It’s a common requirement to use a standard message and to extend it to contain additional information required for further processing within a business.

Ideally these would be discussed with other market participants, and if desired, proposed as change requests to the current model so that the model can improve to cater for wider requirements.

In the meantime, there are a couple of ways to extend the messages,
before an extension becomes standard.

External Schema

ISO 20022-1:2013 provides just one way to do this – the External Schema component type. It allows messages designers to specify where in a message addtional structured information may be added.

eg. A Securities Settlement Transaction Instruction, (sese.023)
may have many Supplementary Data elements which contain:

  • an Envelope to contain additional information
  • a Place And Name text field to associate it with a part of the document.

This is flexible, but requires parsing of the Place And Name.

Type Extension

A common alternative approach is to use derived types which add space for structured information.

This is realised in xml instances with the xsi:type attribute, usually indicating an extended type has been used from a extended type schema.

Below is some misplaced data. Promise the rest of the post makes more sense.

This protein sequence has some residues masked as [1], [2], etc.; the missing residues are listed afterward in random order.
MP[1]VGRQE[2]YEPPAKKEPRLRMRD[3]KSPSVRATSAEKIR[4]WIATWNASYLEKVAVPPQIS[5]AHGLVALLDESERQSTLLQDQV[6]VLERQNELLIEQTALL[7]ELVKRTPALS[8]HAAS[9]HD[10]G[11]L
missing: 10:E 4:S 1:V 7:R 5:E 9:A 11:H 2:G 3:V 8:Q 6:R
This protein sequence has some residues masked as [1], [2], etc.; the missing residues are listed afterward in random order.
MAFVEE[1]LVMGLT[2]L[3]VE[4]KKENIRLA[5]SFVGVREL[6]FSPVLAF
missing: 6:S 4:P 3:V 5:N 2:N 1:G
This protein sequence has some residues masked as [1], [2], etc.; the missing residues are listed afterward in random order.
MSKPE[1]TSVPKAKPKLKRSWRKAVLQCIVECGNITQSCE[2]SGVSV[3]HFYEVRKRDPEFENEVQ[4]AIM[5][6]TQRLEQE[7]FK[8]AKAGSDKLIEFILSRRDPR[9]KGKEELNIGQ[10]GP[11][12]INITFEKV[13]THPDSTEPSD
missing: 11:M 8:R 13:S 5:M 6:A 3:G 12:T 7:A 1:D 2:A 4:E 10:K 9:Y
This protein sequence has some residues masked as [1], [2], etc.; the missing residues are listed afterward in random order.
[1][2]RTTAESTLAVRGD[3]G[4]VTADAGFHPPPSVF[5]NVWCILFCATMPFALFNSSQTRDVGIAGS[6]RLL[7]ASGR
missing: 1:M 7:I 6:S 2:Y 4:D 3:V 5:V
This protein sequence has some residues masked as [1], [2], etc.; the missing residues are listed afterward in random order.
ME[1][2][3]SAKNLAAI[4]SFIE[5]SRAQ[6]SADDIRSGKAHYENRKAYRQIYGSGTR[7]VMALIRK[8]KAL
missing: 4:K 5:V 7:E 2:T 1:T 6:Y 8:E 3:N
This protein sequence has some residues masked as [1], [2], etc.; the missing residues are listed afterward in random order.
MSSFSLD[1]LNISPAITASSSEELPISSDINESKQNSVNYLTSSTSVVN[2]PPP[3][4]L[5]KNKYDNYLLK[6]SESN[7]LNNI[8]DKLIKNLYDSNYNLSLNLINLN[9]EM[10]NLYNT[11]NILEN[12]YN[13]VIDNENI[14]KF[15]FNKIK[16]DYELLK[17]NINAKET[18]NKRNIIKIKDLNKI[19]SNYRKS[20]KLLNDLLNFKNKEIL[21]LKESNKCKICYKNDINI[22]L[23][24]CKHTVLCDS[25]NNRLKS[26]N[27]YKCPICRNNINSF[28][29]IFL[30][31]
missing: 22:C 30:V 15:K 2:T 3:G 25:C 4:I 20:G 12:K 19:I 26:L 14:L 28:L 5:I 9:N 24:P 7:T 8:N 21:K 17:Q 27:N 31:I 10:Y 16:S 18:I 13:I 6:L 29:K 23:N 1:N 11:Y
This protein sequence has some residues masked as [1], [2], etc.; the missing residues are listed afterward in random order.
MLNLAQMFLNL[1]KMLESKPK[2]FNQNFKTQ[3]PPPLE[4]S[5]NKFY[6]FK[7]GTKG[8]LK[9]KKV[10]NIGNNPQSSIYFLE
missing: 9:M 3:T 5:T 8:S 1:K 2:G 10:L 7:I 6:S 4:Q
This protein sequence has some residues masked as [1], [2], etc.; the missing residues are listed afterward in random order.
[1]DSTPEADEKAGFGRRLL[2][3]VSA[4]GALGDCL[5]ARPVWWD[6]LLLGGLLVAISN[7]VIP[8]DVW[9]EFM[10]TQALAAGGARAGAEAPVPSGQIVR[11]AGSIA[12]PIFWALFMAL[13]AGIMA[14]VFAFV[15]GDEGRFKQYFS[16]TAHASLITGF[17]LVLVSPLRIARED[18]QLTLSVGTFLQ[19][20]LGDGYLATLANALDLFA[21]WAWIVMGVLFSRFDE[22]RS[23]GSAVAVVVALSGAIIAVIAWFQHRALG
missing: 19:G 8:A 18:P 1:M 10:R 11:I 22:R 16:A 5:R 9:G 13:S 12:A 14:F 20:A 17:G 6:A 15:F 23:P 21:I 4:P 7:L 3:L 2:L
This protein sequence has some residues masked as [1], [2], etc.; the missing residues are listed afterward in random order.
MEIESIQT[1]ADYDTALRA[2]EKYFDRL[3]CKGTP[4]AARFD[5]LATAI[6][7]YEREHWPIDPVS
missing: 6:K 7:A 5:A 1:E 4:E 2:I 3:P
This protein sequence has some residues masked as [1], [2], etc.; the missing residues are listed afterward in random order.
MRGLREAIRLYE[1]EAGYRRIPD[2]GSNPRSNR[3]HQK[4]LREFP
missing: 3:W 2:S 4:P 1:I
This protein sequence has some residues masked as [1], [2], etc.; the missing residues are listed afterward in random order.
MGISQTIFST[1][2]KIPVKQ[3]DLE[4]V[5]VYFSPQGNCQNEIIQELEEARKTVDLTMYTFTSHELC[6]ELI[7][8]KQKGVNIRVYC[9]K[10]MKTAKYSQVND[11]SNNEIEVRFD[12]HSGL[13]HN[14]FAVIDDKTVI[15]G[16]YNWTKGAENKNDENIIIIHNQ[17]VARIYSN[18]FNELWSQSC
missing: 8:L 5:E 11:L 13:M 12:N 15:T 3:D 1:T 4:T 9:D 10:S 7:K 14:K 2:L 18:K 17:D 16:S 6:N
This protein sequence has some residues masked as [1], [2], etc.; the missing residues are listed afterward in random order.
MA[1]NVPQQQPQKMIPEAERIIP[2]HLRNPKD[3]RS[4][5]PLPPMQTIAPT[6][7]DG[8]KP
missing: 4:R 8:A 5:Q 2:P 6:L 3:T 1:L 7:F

To generate the extended type schema, we extend the metamodel to include a derives relationship between Message Component Types. Derived Type add Elements to those from the Source type. To support a wide range of programming languages, this is limited to single inheritence, ie. a Type may derive from only one other Type.

The derived type is constrained to trace to the same Business Component as its source type. It’s simply adding additional items that implement the items to which the Business Component already relates.

Further, this can be used to generate message schema whose types are backwards compatible. For technologies that are type sensitive, it is possible to design messages that are the same as old messages, and just add additional items into new types, which means existing software can be edited to add new features, instead of renaming types.